In some embodiments, the support assembly may be adapted to include a marker portion, such as an indicia, landmark, projection or recess, or other structural, physical, or detectable feature adapted to indicate the relative position of the corresponding archwire-receiving slot. In some embodiments, the orientation of the support assembly's perimeter may define or otherwise indicate the position of the archwire-receiving slot of the corresponding corrective assembly. In some embodiments, the support assembly may be shaped to have at least a perimeter surface that is free from lateral projections or other regions that may impair or otherwise interfere with obtaining (and/or nondeformably removing) accurate molds of the support assembly. In such embodiments, a support assembly may be provided with a marker portion prior or subsequent to installation to a patient's tooth. Illustrative, non-exclusive examples include affixing an outwardly projecting indicator to a previously installed support assembly, shaping a perimeter surface of a support assembly during fabrication or otherwise prior to bonding to a patient's tooth, and so forth. In some embodiments, the marker portion additionally or alternatively is configured to be detected by a CT scanner, radiofrequency scanner, or other imaging device, such as by the color of the marker portion, luminescence of the marker portion, radiative property of marker portion, etc. In some embodiments, the marker portion is adapted to be inserted or otherwise installed or coupled to the archwire-receiving slot of one or more of the corrective assemblies of the bracket assemblies on the patient's teeth of which the mold is to be formed.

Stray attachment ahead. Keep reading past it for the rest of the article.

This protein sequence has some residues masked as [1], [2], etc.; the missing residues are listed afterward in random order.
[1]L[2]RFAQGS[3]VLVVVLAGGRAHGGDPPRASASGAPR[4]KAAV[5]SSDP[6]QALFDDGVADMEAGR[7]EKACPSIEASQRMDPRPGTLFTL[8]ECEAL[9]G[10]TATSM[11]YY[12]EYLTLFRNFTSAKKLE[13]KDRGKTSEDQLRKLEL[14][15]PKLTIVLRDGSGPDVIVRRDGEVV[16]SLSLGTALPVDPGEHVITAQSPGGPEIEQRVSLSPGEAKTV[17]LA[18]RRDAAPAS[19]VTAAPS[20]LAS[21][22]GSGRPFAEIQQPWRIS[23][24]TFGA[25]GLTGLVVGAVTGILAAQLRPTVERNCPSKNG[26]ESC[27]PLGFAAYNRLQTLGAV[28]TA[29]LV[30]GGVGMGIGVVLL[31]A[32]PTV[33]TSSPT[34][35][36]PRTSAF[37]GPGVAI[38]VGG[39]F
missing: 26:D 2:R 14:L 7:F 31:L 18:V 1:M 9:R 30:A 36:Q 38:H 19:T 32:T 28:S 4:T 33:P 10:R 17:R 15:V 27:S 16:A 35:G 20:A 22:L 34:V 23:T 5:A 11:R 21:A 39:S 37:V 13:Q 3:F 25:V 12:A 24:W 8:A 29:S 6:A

In some embodiments, a temporarily installed marker assembly that is adapted for use with the orthodontic appliances (or brackets) may include a marker portion, as described above, that is adapted to define, or otherwise indicate or represent the position of, the archwire-receiving slot (or other wire engaging portion) during the molding process, but such a marker assembly may be adapted not to be used during tooth-aligning use of the brackets. For example, the marker assembly may be configured to be coupled to a support assembly and may include an archwire-receiving slot that, when the marker assembly is coupled to the support assembly, corresponds to the position of the archwire-receiving slot of the corrective assembly that was removed from the support assembly and/or which is intended to be coupled to the support assembly. In some embodiments, the marker assembly may be similar in shape to the corrective assembly except that it is free from wings, projections or other structures that would be present in an actual orthodontic bracket or corrective assembly to retain (or assist in retaining) an archwire in the archwire-receiving slot. For example, the marker assemblies may be free from projections that extend, in a spaced-apart relationship, generally parallel to the surface of the portion of a tooth to which the corresponding support assembly is secured.